It seems fitting that in order to get to and from Transcend, a meditation by Kilusan Bautista on his experiences with gentrification and what he identifies as America's housing war on the poor, we walked down a St. Mark's Street scrubbed almost entirely of its grimy counter-cultural past and reborn as a corridor of gleaming ramen restaurants and Mac repair shops. Having debuted this past August at the New York Fringe Festival, Transcend has returned to New York after a run in California's Bay Area, another, perhaps even worse, hotbed of skyrocketing housing costs. Bautista's one-man show, his second, is an eclectic mix of narrative, spoken word, dance, and multimedia elements that focuses on his own experience of temporary homelessness as an exemplar of systemic inequalities.
Margaret Atwood famously wrote that men fear that women will laugh at them, while women fear that men will kill them. For Annie, the new play by Beth Hyland, is presented as a campus outreach event put on by members of the Beta Tau Alpha sorority at SUNY Onondaga in memory of their murdered sister, Annie Lambert, a victim of male-on-female domestic violence. Directed by Emma Miller, For Annie is the inaugural production of The Hearth, a company whose mission is to "nurture and celebrate female-identifying artists" and "develop plays that represent the complex and vast spectrum of womanhood." Annie's story ultimately concludes at an all-too-common point on that spectrum.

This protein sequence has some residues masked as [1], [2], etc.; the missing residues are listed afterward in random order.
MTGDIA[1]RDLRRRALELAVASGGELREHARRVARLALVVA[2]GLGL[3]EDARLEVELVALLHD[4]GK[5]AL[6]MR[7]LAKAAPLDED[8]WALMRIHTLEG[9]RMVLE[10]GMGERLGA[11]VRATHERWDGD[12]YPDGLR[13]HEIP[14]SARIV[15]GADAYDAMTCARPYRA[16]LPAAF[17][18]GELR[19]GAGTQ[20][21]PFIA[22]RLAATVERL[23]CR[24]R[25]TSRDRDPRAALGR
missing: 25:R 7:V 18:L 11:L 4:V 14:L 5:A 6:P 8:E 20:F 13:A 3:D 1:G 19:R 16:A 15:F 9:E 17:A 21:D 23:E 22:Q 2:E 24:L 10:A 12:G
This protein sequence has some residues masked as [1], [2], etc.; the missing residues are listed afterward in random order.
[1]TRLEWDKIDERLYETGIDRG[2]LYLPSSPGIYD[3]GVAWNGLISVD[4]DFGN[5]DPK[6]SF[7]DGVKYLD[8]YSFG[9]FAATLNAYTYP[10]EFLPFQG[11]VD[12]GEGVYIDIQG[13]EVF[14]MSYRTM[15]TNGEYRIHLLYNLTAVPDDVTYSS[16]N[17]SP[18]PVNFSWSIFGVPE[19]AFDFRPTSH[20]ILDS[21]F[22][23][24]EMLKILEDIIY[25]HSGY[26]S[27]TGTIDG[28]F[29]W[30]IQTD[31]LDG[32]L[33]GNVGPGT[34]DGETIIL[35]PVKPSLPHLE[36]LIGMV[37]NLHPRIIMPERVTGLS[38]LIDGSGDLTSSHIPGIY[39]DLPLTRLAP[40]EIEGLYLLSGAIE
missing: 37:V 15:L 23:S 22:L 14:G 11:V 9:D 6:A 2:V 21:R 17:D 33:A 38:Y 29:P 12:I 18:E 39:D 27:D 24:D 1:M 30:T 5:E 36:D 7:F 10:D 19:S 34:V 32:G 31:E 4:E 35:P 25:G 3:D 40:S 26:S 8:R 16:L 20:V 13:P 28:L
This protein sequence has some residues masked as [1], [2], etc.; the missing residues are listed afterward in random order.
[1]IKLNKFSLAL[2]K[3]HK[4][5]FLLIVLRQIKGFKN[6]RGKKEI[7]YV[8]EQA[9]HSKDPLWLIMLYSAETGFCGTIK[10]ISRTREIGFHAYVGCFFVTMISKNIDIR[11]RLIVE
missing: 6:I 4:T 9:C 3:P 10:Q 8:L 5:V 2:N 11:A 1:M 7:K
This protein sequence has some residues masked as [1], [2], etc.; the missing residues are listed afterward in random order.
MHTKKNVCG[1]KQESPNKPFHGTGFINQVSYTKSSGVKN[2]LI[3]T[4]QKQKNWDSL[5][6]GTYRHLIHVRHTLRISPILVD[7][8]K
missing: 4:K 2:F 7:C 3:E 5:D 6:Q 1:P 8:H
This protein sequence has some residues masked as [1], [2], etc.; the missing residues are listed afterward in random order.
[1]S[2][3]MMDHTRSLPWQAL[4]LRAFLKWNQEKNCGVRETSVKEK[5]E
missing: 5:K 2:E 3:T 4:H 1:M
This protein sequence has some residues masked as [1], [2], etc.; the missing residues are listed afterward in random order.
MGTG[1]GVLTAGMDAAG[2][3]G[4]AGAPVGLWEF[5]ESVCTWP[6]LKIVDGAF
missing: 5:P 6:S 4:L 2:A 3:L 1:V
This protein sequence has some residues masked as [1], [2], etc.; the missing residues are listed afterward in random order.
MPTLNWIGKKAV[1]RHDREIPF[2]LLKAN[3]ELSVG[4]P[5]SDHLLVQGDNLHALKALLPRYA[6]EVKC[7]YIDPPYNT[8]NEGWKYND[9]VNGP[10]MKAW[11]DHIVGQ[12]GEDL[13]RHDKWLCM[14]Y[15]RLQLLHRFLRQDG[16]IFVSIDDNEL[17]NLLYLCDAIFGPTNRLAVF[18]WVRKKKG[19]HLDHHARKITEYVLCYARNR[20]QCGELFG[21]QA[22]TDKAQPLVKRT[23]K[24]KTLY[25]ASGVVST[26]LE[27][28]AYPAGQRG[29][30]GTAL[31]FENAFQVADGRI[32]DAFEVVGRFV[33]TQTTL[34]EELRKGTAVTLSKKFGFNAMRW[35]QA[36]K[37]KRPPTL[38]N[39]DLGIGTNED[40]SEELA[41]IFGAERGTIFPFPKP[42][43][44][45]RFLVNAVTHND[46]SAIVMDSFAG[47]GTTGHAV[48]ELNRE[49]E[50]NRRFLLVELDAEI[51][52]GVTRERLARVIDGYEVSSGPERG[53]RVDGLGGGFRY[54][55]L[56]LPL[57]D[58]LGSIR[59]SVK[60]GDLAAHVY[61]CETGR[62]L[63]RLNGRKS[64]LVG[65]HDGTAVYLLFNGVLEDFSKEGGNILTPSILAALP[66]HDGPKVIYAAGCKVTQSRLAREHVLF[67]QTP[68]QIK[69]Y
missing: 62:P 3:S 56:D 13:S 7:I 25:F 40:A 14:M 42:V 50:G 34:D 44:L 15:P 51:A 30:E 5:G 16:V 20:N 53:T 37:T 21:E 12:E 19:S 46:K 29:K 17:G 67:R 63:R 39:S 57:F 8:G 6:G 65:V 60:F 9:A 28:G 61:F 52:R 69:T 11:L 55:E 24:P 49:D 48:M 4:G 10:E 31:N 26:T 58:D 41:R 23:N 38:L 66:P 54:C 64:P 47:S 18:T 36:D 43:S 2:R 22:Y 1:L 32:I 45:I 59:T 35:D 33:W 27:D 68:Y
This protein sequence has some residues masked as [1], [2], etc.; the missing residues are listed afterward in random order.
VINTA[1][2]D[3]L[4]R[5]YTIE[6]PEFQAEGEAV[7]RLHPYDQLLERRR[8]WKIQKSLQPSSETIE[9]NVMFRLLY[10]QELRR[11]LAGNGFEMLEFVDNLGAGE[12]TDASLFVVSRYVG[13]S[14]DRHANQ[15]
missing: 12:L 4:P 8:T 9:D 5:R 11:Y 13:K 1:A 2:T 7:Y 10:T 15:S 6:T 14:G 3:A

Lewis Carroll's novels Alice's Adventures in Wonderland and Through the Looking-Glass, and What Alice Found There are mainstays of popular culture, having been reinvented in just about every medium imaginable. With Wonder/Through the Looking-Glass Houses, Arrie Fae Bronson-Davidson and KineticArchitecture Dance Theatre add a new, all-female vision of Alice to that lineage. This reimagining is as much the White Rabbit's story as Alice's, and when we meet the Rabbit (Arrie Fae Bronson-Davidson)--who is, of course, running late -- during an opening dance scored by David Bowie's "Time," she is something of a vixen with glittering ruby lipstick and nary a waistcoat nor a pocket watch in sight. In a bit of departure from the original novels, this Rabbit pauses occasionally for selfies with the audience, but soon we are off down the rabbit hole with Alice and back on familiar Wonderland terrain.